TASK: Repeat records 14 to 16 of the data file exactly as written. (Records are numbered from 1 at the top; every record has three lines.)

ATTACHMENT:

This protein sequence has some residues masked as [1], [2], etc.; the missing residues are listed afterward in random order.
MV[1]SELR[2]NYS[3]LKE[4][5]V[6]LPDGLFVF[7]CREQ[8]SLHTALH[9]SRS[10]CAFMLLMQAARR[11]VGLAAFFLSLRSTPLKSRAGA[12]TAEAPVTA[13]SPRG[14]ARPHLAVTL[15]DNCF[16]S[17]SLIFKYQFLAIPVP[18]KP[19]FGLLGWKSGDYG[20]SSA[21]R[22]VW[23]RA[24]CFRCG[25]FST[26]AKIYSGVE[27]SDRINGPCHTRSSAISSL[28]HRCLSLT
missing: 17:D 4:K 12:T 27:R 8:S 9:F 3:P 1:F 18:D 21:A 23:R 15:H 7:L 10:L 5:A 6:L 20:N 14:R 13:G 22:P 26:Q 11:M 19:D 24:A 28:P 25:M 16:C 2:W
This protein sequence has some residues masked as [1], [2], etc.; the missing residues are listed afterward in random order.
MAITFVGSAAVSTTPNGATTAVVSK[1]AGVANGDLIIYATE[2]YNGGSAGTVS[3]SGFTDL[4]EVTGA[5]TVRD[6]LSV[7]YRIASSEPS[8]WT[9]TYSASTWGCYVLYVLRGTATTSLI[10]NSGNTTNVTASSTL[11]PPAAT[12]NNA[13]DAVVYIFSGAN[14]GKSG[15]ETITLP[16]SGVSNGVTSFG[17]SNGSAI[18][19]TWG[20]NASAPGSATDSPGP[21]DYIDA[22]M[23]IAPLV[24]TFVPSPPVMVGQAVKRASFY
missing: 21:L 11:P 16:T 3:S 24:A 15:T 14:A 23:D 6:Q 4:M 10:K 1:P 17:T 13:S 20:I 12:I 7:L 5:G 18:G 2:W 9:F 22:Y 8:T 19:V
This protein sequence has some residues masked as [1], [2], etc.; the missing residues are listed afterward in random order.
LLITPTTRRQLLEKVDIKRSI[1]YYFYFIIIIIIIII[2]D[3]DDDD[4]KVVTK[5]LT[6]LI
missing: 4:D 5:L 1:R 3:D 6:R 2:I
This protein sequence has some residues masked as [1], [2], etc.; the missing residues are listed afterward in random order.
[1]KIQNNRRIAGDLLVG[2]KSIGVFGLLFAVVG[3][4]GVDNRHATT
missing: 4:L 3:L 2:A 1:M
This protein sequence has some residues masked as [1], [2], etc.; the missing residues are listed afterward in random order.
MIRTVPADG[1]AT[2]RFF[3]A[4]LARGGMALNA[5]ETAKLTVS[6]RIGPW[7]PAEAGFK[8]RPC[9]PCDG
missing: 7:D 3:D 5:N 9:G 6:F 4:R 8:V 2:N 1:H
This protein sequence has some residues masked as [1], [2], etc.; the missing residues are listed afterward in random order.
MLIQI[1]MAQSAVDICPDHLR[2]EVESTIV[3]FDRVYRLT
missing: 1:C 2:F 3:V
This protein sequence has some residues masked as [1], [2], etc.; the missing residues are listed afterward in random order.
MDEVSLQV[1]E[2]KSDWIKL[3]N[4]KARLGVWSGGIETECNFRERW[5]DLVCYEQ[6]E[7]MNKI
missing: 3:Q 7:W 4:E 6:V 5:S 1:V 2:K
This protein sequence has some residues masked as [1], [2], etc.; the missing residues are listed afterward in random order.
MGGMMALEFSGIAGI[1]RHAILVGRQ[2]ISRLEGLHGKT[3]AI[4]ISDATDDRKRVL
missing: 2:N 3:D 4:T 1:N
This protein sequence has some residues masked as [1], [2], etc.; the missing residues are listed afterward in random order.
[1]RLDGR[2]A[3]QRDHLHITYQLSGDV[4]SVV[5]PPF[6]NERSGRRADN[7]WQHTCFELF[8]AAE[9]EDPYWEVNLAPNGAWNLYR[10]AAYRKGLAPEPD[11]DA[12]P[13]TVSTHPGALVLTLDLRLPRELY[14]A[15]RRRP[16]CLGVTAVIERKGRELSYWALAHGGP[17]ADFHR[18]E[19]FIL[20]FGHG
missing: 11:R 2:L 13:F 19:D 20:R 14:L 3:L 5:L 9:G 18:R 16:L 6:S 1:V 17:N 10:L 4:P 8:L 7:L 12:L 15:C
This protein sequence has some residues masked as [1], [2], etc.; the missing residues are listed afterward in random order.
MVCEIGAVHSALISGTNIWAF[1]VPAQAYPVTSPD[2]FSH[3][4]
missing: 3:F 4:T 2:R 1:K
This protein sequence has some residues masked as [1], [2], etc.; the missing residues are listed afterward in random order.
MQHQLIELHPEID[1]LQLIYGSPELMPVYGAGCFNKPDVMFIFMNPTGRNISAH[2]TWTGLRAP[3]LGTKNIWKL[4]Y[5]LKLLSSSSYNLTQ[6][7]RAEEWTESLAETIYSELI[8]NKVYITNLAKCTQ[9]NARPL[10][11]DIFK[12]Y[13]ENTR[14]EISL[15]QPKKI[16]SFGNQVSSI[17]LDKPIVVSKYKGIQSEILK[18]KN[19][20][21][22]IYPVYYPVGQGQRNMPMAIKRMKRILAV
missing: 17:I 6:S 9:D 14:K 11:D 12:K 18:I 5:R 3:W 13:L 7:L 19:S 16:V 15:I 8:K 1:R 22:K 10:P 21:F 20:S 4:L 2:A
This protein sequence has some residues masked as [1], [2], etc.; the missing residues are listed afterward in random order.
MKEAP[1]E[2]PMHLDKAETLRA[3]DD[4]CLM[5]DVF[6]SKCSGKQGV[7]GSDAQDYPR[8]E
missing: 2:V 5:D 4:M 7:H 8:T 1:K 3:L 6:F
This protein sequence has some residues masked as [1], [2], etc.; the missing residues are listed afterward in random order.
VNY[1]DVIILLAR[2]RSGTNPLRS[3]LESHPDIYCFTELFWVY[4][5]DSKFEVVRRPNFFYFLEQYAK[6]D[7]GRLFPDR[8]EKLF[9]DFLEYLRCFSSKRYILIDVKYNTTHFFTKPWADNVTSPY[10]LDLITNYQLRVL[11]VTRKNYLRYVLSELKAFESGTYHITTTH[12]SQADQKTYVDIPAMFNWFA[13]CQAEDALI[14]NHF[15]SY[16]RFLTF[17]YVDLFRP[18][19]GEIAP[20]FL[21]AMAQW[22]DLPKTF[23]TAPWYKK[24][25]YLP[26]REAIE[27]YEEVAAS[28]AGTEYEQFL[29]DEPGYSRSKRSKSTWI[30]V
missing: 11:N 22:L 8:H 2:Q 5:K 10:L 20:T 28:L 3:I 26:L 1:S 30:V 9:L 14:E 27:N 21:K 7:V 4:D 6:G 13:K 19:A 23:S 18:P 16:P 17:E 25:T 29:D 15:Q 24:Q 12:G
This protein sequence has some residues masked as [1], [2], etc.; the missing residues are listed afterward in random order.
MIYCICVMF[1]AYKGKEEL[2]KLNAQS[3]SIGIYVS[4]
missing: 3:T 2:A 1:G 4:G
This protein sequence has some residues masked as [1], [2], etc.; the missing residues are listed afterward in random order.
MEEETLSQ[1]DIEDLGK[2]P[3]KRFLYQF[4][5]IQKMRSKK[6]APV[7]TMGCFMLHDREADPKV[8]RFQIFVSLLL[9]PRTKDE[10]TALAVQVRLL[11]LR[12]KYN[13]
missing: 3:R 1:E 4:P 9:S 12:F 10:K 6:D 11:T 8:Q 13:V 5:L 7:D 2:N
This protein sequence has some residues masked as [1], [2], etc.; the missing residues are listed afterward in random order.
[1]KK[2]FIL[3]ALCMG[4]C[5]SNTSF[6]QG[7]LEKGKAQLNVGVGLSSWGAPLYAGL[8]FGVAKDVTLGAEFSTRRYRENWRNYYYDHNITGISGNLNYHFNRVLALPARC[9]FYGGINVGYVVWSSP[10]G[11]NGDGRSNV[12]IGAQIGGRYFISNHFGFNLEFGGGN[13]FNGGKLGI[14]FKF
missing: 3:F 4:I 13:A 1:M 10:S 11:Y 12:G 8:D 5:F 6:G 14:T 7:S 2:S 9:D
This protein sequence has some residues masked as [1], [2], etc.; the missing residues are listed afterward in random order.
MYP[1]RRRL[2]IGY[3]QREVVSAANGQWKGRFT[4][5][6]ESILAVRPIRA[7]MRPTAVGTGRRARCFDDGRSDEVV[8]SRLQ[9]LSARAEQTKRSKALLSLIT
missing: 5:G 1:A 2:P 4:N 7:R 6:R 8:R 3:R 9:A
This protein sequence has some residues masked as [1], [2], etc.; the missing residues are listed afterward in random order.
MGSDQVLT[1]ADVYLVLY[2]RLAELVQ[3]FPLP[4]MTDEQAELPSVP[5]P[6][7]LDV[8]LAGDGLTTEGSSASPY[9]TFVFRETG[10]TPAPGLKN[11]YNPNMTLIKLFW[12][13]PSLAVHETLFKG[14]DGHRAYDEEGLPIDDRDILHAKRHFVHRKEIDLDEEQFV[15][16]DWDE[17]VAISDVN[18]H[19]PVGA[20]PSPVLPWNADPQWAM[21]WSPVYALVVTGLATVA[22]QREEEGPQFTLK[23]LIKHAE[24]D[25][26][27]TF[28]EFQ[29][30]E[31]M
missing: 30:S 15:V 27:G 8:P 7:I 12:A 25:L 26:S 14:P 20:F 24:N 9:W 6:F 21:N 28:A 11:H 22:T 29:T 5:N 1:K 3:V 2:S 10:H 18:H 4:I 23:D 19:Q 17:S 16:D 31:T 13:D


This protein sequence has some residues masked as [1], [2], etc.; the missing residues are listed afterward in random order.
MIYCICVMF[1]AYKGKEEL[2]KLNAQS[3]SIGIYVS[4]
missing: 3:T 2:A 1:G 4:G
This protein sequence has some residues masked as [1], [2], etc.; the missing residues are listed afterward in random order.
MEEETLSQ[1]DIEDLGK[2]P[3]KRFLYQF[4][5]IQKMRSKK[6]APV[7]TMGCFMLHDREADPKV[8]RFQIFVSLLL[9]PRTKDE[10]TALAVQVRLL[11]LR[12]KYN[13]
missing: 3:R 1:E 4:P 9:S 12:F 10:K 6:D 11:T 8:Q 13:V 5:L 7:D 2:N
This protein sequence has some residues masked as [1], [2], etc.; the missing residues are listed afterward in random order.
[1]KK[2]FIL[3]ALCMG[4]C[5]SNTSF[6]QG[7]LEKGKAQLNVGVGLSSWGAPLYAGL[8]FGVAKDVTLGAEFSTRRYRENWRNYYYDHNITGISGNLNYHFNRVLALPARC[9]FYGGINVGYVVWSSP[10]G[11]NGDGRSNV[12]IGAQIGGRYFISNHFGFNLEFGGGN[13]FNGGKLGI[14]FKF
missing: 3:F 4:I 13:A 1:M 10:S 11:Y 12:G 8:D 5:F 6:G 14:T 7:S 2:S 9:D